Through the increasing study and practise of Christian Science, mortal thought is undergoing a gradual change of base in its reasoning with respect to every form of human activity and occupation. As a clearer understanding of God and man's relation to Him is gained, there comes to the individual a purification of sense; he is actuated by better motives and aims, has a keener, more intelligent desire for improvement along all lines of human betterment. Music has always played a very active and prominent part in human affairs, and when we realize what a far-reaching influence it exercises among all the people, we can readily see that a system of thought which inculcates a right apprehension of spiritual truth, which points ever to the one spiritual cause, must sooner or later beneficially affect all who are interested in music, whether as composer, performer, or listener.

While appreciating the work of the great past masters of music, their sincere desire to give to the world a high, fine thought, musically expressed, we cannot ignore the fact that incidentally they have portrayed, and as graphically as possible, all the weaknesses, sorrows, miseries, and even hates of human experience, together with its nobler impulses. Only here and there have they risen above the trammels of mortal sense and given us that which is permanently uplifting, which more nearly approaches to inspiration, which is born of a glimpse of Truth. To this extent their music has been free from mortal limitations and sensual appeal; it is fluent and spontaneous, the true improvisation. Mrs. Eddy has beautifully expressed the freedom and power given us when we listen responsively to the voice of Truth. "Spirit, God," she writes, "is heard when the senses are silent. ... The influence or action of Soul confers a freedom, which explains the phenomena of improvisation and the fervor of untutored lips" (Science and Health, p. 89).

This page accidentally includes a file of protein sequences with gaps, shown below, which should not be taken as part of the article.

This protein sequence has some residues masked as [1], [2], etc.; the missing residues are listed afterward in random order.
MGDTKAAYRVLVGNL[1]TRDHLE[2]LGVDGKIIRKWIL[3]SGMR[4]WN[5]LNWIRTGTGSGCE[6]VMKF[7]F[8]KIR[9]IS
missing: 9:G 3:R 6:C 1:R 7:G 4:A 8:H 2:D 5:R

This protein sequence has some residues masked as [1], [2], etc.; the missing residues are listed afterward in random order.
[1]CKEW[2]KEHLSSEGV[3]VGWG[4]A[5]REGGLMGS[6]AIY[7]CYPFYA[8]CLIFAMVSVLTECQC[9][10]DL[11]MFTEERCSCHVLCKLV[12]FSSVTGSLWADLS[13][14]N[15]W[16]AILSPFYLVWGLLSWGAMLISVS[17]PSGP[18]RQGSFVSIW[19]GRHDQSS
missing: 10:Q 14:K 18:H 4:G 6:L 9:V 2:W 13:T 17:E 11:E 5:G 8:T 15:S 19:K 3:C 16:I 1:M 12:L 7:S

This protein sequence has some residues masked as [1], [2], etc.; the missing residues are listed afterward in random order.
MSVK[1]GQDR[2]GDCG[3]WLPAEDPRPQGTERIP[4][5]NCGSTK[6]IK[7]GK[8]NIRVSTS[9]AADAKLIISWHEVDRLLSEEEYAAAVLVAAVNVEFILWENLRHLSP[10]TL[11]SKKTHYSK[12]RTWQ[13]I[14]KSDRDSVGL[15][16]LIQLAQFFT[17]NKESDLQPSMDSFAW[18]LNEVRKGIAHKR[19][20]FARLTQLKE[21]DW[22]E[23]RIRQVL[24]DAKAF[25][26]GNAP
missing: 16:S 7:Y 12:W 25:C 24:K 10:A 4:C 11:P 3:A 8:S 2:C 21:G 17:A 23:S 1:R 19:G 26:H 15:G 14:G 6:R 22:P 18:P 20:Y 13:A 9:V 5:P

March 22, 1913

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